With pomp and pageantry, Waterloo, the Birthplace of Memorial Day, dedicated its newest monument during the weekend of Sept. 19-21, 2008. The village returned to the Civil War era when the American Civil War Memorial was officially dedicated in the three-day event. President Abraham Lincoln and General Robert E. Lee joined contemporary dignitaries including State Sen. Michael Nozzolio, Assemblyman Brian Kolb, and town and village officials.
The event began on Friday, Sept. 9. Civil War reenactment groups, including Reynolds Battery L, 1st New York Light Artillery, the 148th and the 140th New York Volunteers helped visitors experience the days
of the Civil War. Members of Reynolds Battery L, the 148th New York Volunteers Infantry Co. and the 140th New York Volunteers Infantry set up camp on Oak Island where they conducted signal corps displays, cannon firings, demonstrations of fire pit baking and cooking and other activities throughout the weekend. The National Memorial Day Museum on Main Street was open to welcome visitors and allow youngsters age 6-12 to enlist in the 148th’s Kiddie Company. Civil War Era displays were set up in Lafayette Park, where sutlers offered their wares.
An Illumination Ceremony began at 7:30 PM Friday evening with a parade that commenced at Vern’s Way behind the village offices. Led by President Lincoln (portrayed by John R. Baylis of Cassville) the parade included torches carried by members of the 148th Signal Corps and 57 students carrying luminaries. Members of the 148th provided a drum cadence for the march and the Seneca Soundwaves sang Civil War songs duringthe ceremony. Following remarks by speaker George Shadman of Sons of the Union Veterans and prayers, a cannon was fired by the Reynolds L Battery and the village’s church bells chimed in honor of the 57 local men and the thousands of others from the North and South who gave their lives in the Civil War.

Saturday’s events began with military drills, sutlers sales, Civil War era displays and musical performances in Lafayette Park and living history by
Civil War reenactors at Oak Island. Demonstrations included making hanky babies, cannon firing, quilting, and cooking over a pit fire. Members of the 140th New York Volunteer Infantry performed a temperance tableau at 10:30 am. Corporal Corey Gavette of Fairport, of the 148th, conducted drills from 10 to noon with the newly enlisted members of the 148th’s Kiddie Company. The youngsters were issued cutout wooden rifles and each received a kepi (Civil War cap) courtesy of the Waterloo Business and Professional Association.

The big parade to Lock Island stepped off at 2 p.m. Saturday. The parade formed on Clark Street and proceeded down Main Street to the Memorial.
The featured speaker was Frank Varney, who completed his Ph.D. in Civil War history at Cornell. He and his students were part of a group that
researched the Waterloo soldiers of the Civil War and helped compile their bios. His book, “The Men Grant Didn’t Trust” will be published in 2009.

Concerts on the Lafayette Park stage were performed by the Excelsior Cornet Band, Dan & Warren Authentic Civil War Musical group, and the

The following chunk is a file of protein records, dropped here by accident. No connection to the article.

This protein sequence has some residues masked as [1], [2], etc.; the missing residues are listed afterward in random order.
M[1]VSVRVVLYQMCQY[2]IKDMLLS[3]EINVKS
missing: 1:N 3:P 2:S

Bristol Brothers. The Excelsior Cornet Band, which claims to be New York State’s only authentic Civil War brass band, performed in concert in
Lafayette Park at 4:40 following the dedication of the American Civil War Memorial. The band also was featured in the grand parade down Main
Street at 2 PM. Founded in 2001, the band consists of a group of Upstate New York musicians dedicated to the performance of original Civil War
music on actual antique brass band instruments of the 1860s. The band performs the most popular melodies of the 1850-1870 period, as well as
patriotic airs, operatic melodies, marches and dance music by the era’s most renowned composers and bandmasters. All of the band’s musical
arrangements come from the handbooks of Civil War era bands or are arranged from the original Civil War era sheet music.

Following a dedication reception conducted by the Seneca County Chamber of Commerce on Saturday evening, the public was invited to a
Blue Gray Ball at the Waterloo Community Center, called by Liberty Band of Peter McDonald of Romulus and family.
A Civil War Era Sunday church service was conducted at 11 AM by Chaplain Philos G. Cook, New York Volunteers portrayed by Rev Benedict R. Maryniak. Historian for the town of Lancaster, NY, he is a retired social worker who worked for Erie County, the State of New York, the Buffalo Federation of Neighborhood Centers and in the Lutheran Church. He has written two books about Civil War Army chaplains, "Faith in the Fight" and "Spirit Divided, Civil War Army Chaplain Memoirs - The Union." Chaplain Cook was a Presbyterian minister from Buffalo. Also, from 4:30-6 PM on Saturday and 2-3 PM on Sunday, visitors had the opportunity to incise stars on the Memorial's Star Stone.
Women's Cenotaph
Contact Civil War Passages Flag Pole Dedication Ceremony May 25, 2007
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The Waterloo Fallen ~ 1861- 1865 Recommended Reading Dedication - Sept 19-21, 2008
Building the Memorial ~ A Photo Journal Noon Mark Dedication of the ACWM - on DVD